Models FAQ

Here, I’m mainly referring to numerical atmospheric models that are used for simulating air quality, weather, and climate.

What’s inside climate models?

Paul Ullrich explains climate models here. Guy Brasseur gives an overview of atmospheric chemistry modelling here and here. Tim Palmer explains how to deal with uncertainty here.

Are any models (and their output) openly available?

Yes.

Some examples of models:

And some output data:

  • Model output from all the Coupled Model Intercomparison Project (CMIP) 6 models used in the IPCC 6th Assessment Report

  • NASA Earth Data

Are the models accurate?

It’s helpful to separate the core model, scenario, and phenomena.

The scenarios are possible future decisions and actions. As this future knowledge is unknowable in advance, their use is limited. Some phenomena are not well suited for long-term prediction. However, independent of these, the skill of different core models varies a lot.

For the core model, the fundamentals are similar, in that to predict the weather they need to accurately simulate atmospheric dynamics, physics, chemistry, etc. These predictions are then constantly evaluated against reality (at least for short-term phenomena), so the model skill can be determined.

Many of the best models from top institutions perform very well (e.g., ECMWF, UK Met Office, NCAR, NASA). For weather, the accuracy of <10 day forecasts has improved a lot over the last 40 years (paper). For climate, the accuracy of broad general effects, such as global temperature anomalies, is not too bad (e.g., paper). However, this same paper points out well that the models struggle with specifics (e.g., regional effects, extremes, etc.) and that there are many ways the models can substantially improve.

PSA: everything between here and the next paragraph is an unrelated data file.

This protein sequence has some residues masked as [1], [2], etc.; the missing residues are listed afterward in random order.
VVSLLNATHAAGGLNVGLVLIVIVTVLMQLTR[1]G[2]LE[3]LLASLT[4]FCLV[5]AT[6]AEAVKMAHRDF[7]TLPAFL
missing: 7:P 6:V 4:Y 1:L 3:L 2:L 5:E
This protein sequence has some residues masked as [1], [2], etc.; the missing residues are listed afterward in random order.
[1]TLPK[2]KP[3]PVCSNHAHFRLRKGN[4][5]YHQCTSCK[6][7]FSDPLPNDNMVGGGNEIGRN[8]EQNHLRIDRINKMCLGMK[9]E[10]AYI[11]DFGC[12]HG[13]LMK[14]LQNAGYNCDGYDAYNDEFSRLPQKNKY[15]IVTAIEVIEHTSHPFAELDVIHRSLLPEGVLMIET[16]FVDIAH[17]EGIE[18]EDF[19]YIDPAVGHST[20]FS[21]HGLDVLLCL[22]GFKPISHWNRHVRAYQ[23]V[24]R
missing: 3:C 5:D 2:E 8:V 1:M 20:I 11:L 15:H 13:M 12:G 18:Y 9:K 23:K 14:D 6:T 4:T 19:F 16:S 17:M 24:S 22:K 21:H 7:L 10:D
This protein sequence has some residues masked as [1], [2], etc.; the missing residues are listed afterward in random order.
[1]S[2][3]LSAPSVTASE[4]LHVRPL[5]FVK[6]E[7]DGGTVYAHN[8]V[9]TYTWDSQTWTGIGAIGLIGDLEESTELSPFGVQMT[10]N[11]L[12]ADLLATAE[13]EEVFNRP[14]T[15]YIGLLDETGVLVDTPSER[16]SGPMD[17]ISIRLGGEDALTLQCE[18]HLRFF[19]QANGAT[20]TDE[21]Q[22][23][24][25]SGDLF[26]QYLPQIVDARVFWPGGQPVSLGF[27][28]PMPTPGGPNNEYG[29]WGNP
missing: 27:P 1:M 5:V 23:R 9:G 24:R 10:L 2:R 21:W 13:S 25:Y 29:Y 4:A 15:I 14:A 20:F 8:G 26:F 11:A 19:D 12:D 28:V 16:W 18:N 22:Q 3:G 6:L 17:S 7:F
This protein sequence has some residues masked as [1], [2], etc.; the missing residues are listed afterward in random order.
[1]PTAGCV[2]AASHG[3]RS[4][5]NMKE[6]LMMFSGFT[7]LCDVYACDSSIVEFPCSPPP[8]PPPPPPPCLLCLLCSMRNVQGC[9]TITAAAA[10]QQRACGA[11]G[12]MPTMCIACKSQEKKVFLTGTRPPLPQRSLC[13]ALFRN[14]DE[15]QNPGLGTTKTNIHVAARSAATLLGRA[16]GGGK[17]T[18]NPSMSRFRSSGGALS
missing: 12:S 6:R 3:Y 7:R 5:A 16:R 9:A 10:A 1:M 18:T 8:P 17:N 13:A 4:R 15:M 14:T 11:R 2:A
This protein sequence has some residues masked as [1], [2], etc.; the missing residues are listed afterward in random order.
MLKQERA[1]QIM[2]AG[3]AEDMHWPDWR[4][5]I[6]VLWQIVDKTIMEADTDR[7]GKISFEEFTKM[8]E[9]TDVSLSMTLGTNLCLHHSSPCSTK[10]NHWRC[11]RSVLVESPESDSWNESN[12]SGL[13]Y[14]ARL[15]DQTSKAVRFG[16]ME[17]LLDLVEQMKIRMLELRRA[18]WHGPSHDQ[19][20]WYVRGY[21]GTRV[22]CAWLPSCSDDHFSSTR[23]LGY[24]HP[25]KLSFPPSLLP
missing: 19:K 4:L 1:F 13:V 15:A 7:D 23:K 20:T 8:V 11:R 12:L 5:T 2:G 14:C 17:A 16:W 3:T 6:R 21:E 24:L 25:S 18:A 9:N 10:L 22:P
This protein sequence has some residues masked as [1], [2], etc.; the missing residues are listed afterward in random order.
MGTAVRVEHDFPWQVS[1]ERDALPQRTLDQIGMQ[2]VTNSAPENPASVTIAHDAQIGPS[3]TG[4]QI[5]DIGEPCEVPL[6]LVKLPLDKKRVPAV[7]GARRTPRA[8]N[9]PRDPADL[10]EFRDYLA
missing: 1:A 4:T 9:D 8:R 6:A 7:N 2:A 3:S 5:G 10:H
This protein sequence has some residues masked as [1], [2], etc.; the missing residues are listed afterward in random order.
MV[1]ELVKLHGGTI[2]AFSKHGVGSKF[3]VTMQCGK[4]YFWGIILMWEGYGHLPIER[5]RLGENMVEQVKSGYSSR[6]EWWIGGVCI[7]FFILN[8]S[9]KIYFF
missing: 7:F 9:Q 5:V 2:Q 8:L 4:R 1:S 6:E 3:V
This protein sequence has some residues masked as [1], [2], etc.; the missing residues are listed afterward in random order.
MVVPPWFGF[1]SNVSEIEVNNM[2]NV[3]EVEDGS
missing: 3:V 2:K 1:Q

Overall, this continual error correction and stringent testing against reality has gone on for decades for weather models, and is why I think that in general they’re pretty good scientific tools.

Can we find out how sensitive the climate is to emissions without using scenarios?

Yes.

We can remove the dependency on future knowledge by looking at climate sensitivity. This is an emergent metric that estimates how much surface warming there would be from a doubling of CO2 emissions (i.e., how sensitive is the climate to emissions). This is then split into a transient climate response (TCR) showing short-term response and an equilibrium climate sensitivity (ECS) showing long-term response.

The climate sensitivity turns out to be a skewed probability distribution with a thin tail at higher temperatures. Recent estimates (IPCC AR6) find the TCR mean is 1.8 degrees and the ECS mean is 3 degrees. This is probably the best guide for decisions we currently have. Tim Palmer explains climate sensitivity and how to use it to make decisions here.